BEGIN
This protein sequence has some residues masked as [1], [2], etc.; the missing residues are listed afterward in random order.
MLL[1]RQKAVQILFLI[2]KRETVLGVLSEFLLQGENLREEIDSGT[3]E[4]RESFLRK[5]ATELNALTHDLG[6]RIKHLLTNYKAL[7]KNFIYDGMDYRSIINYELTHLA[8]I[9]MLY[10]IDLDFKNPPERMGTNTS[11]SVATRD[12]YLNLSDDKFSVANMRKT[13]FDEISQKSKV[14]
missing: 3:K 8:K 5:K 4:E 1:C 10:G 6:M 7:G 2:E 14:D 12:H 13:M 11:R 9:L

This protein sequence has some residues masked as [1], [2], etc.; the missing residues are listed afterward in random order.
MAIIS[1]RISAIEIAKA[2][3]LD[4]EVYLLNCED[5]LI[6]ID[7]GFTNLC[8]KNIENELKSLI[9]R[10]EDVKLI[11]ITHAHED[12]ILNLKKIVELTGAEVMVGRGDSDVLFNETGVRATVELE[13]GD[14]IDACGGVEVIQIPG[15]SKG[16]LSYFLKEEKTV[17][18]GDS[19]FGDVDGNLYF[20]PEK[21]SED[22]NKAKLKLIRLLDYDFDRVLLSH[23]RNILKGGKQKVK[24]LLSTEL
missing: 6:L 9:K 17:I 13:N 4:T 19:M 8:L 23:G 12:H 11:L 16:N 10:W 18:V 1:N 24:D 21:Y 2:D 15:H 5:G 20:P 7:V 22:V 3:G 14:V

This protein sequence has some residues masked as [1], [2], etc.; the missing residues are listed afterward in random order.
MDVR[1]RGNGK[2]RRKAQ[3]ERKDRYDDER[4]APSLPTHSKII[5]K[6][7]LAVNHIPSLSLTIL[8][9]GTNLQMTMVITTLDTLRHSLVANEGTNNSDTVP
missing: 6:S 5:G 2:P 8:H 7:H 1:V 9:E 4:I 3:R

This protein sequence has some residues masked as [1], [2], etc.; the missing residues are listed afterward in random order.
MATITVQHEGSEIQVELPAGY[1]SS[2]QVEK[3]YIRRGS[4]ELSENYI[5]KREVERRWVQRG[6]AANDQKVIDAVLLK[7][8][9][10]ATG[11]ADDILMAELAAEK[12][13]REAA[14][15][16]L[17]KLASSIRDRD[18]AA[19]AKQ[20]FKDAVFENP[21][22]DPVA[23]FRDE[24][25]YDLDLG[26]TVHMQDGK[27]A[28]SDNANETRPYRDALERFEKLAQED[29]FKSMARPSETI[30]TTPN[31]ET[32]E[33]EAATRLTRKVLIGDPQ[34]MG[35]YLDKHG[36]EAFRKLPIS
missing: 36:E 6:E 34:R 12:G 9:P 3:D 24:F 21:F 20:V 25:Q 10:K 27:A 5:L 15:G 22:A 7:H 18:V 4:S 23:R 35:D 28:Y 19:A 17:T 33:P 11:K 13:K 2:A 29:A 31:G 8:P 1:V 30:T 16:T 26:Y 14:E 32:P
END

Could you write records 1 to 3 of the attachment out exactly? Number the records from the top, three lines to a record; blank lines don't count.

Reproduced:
This protein sequence has some residues masked as [1], [2], etc.; the missing residues are listed afterward in random order.
MLL[1]RQKAVQILFLI[2]KRETVLGVLSEFLLQGENLREEIDSGT[3]E[4]RESFLRK[5]ATELNALTHDLG[6]RIKHLLTNYKAL[7]KNFIYDGMDYRSIINYELTHLA[8]I[9]MLY[10]IDLDFKNPPERMGTNTS[11]SVATRD[12]YLNLSDDKFSVANMRKT[13]FDEISQKSKV[14]
missing: 3:K 8:K 5:K 4:E 1:C 10:G 6:M 7:G 2:E 14:D 12:H 13:M 11:R 9:L

This protein sequence has some residues masked as [1], [2], etc.; the missing residues are listed afterward in random order.
MAIIS[1]RISAIEIAKA[2][3]LD[4]EVYLLNCED[5]LI[6]ID[7]GFTNLC[8]KNIENELKSLI[9]R[10]EDVKLI[11]ITHAHED[12]ILNLKKIVELTGAEVMVGRGDSDVLFNETGVRATVELE[13]GD[14]IDACGGVEVIQIPG[15]SKG[16]LSYFLKEEKTV[17][18]GDS[19]FGDVDGNLYF[20]PEK[21]SED[22]NKAKLKLIRLLDYDFDRVLLSH[23]RNILKGGKQKVK[24]LLSTEL
missing: 6:L 9:K 17:I 13:N 4:T 19:M 8:L 23:G 12:H 11:L 16:N 10:W 18:V 1:N 24:D 21:Y 2:D 15:H 5:G 20:P 7:V 22:V 3:G 14:V

This protein sequence has some residues masked as [1], [2], etc.; the missing residues are listed afterward in random order.
MDVR[1]RGNGK[2]RRKAQ[3]ERKDRYDDER[4]APSLPTHSKII[5]K[6][7]LAVNHIPSLSLTIL[8][9]GTNLQMTMVITTLDTLRHSLVANEGTNNSDTVP
missing: 6:S 5:G 2:P 8:H 7:H 1:V 9:E 4:I 3:R